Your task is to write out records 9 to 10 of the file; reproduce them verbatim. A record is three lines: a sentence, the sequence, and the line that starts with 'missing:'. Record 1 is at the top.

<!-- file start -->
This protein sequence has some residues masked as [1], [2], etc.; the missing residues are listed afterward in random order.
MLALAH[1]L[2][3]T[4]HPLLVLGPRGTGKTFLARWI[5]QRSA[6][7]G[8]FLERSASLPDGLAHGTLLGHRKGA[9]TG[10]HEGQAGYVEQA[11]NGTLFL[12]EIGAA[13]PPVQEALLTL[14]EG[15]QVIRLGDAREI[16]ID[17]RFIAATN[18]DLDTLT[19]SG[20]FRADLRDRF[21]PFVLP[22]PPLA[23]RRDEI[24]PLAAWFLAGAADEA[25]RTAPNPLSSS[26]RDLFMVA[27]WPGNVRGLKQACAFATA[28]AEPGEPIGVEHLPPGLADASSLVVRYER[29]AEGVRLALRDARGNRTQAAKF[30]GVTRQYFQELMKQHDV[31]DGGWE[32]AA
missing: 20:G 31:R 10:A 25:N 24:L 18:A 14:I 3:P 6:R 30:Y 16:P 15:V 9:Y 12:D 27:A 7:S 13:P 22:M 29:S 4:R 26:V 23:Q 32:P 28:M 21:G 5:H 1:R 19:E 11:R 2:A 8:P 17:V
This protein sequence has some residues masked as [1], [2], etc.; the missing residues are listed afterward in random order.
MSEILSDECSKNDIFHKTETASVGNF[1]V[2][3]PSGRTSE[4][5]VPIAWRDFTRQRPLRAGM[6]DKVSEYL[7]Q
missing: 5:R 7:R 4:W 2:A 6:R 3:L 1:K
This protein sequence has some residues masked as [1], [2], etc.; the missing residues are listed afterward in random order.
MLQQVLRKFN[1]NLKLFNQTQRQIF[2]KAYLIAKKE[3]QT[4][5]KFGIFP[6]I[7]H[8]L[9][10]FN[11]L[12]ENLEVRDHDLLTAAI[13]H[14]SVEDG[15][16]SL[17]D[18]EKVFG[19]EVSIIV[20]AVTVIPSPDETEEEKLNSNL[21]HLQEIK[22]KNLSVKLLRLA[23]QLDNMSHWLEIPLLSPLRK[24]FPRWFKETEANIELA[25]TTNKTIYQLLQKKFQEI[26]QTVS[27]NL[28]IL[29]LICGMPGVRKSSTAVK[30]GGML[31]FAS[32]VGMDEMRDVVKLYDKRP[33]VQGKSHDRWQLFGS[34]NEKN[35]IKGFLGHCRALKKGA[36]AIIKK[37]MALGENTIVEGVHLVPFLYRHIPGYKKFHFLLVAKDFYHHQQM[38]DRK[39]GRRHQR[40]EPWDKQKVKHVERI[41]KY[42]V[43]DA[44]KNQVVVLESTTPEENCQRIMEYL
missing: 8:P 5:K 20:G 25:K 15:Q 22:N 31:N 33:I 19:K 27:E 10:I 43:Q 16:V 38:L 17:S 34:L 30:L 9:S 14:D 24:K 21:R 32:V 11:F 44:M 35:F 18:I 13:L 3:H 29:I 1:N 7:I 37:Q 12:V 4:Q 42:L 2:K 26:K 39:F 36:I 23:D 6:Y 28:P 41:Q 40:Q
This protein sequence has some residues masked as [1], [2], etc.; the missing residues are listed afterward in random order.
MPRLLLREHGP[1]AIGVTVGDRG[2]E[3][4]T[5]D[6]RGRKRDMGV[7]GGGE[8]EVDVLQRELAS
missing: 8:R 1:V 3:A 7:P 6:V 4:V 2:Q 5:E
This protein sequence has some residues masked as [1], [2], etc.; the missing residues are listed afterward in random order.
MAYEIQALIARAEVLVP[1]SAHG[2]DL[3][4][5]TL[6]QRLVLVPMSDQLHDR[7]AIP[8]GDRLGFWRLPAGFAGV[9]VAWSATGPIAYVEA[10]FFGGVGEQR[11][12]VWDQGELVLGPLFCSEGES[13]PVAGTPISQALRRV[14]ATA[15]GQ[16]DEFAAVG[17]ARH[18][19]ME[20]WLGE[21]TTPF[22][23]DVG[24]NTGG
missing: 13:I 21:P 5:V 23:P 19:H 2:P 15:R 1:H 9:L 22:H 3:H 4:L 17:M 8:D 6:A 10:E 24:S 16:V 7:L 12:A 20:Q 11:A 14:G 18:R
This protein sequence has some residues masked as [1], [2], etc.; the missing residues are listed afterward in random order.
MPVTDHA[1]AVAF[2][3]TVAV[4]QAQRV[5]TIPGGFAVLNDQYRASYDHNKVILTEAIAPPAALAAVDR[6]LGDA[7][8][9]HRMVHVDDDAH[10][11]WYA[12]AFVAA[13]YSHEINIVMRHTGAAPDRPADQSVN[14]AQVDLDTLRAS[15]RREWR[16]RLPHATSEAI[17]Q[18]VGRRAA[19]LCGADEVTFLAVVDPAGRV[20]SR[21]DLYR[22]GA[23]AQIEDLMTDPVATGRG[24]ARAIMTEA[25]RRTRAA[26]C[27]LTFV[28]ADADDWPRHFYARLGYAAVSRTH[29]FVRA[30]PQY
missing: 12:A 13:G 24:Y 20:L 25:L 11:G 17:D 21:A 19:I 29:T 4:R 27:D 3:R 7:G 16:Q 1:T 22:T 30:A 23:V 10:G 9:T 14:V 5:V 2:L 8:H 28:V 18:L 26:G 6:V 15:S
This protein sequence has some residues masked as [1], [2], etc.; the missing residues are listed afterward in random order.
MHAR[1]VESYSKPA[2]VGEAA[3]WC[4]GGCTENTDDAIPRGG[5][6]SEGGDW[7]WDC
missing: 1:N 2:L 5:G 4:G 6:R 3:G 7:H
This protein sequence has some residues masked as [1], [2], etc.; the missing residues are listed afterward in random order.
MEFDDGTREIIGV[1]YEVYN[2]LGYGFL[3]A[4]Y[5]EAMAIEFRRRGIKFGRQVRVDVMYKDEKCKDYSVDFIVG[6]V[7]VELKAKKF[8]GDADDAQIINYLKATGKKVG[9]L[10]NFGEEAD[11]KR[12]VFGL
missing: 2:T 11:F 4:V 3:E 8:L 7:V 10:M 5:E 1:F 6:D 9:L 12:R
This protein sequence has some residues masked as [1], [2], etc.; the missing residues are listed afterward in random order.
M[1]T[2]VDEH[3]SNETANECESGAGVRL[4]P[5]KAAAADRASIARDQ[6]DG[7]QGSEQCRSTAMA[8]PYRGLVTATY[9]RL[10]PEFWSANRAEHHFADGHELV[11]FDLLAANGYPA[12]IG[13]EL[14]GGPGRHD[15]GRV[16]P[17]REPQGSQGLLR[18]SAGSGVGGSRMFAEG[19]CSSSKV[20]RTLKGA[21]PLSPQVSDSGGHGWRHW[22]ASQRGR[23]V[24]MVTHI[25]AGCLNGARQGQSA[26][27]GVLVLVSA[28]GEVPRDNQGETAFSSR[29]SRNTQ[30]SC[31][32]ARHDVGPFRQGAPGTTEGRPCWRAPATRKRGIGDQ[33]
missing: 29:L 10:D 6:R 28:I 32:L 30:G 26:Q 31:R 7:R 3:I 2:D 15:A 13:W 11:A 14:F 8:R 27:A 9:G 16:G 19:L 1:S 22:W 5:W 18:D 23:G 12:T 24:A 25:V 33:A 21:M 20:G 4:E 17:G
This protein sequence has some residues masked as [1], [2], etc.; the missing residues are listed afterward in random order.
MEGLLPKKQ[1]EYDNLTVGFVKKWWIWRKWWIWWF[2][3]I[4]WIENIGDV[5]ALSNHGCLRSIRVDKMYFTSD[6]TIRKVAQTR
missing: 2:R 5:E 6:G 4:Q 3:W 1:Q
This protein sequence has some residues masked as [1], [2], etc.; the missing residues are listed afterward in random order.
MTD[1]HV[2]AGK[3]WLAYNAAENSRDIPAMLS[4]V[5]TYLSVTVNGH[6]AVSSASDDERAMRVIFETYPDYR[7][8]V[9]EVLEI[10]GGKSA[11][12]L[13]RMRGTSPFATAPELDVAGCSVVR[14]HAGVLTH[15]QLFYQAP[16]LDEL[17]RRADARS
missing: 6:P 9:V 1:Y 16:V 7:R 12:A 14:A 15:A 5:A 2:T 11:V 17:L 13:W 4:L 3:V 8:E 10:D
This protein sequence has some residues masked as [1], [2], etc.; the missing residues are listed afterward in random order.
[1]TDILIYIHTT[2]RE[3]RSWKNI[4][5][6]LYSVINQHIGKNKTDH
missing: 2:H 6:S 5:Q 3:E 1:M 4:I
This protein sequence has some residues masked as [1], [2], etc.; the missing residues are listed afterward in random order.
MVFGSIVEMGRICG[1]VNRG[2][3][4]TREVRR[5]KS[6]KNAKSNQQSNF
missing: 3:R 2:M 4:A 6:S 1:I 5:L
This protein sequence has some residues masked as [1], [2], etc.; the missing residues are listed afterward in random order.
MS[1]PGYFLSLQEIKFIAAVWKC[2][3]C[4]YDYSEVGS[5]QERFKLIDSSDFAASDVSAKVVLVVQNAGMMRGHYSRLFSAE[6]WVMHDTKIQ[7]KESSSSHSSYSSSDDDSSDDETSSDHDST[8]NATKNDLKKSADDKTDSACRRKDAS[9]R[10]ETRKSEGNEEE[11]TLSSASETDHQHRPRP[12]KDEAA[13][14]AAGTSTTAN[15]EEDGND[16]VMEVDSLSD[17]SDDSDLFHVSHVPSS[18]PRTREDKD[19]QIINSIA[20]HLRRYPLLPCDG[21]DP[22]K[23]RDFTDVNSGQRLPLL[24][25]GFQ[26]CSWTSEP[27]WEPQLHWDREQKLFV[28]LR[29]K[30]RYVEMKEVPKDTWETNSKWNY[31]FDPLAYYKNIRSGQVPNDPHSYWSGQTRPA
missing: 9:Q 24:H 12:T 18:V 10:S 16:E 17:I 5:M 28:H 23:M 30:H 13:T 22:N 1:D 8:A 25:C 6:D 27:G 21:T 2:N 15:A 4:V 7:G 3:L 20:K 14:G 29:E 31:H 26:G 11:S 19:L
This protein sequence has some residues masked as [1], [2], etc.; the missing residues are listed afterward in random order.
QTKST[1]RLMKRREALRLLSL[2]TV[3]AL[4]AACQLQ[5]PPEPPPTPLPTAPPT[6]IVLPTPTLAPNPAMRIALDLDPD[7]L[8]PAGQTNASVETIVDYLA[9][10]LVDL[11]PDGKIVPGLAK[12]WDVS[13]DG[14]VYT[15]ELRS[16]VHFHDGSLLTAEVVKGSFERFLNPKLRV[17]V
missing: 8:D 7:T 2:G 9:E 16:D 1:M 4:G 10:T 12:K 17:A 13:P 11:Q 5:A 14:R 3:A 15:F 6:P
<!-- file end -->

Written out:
This protein sequence has some residues masked as [1], [2], etc.; the missing residues are listed afterward in random order.
M[1]T[2]VDEH[3]SNETANECESGAGVRL[4]P[5]KAAAADRASIARDQ[6]DG[7]QGSEQCRSTAMA[8]PYRGLVTATY[9]RL[10]PEFWSANRAEHHFADGHELV[11]FDLLAANGYPA[12]IG[13]EL[14]GGPGRHD[15]GRV[16]P[17]REPQGSQGLLR[18]SAGSGVGGSRMFAEG[19]CSSSKV[20]RTLKGA[21]PLSPQVSDSGGHGWRHW[22]ASQRGR[23]V[24]MVTHI[25]AGCLNGARQGQSA[26][27]GVLVLVSA[28]GEVPRDNQGETAFSSR[29]SRNTQ[30]SC[31][32]ARHDVGPFRQGAPGTTEGRPCWRAPATRKRGIGDQ[33]
missing: 29:L 10:D 6:R 28:I 32:L 30:G 26:Q 31:R 7:R 3:I 2:D 15:A 13:W 11:A 14:F 8:R 27:A 9:G 16:G 19:L 1:S 22:W 5:W 18:D 23:G 12:T 24:A 25:V 33:A 21:M 20:G 4:E 17:G
This protein sequence has some residues masked as [1], [2], etc.; the missing residues are listed afterward in random order.
MEGLLPKKQ[1]EYDNLTVGFVKKWWIWRKWWIWWF[2][3]I[4]WIENIGDV[5]ALSNHGCLRSIRVDKMYFTSD[6]TIRKVAQTR
missing: 2:R 5:E 6:G 4:Q 3:W 1:Q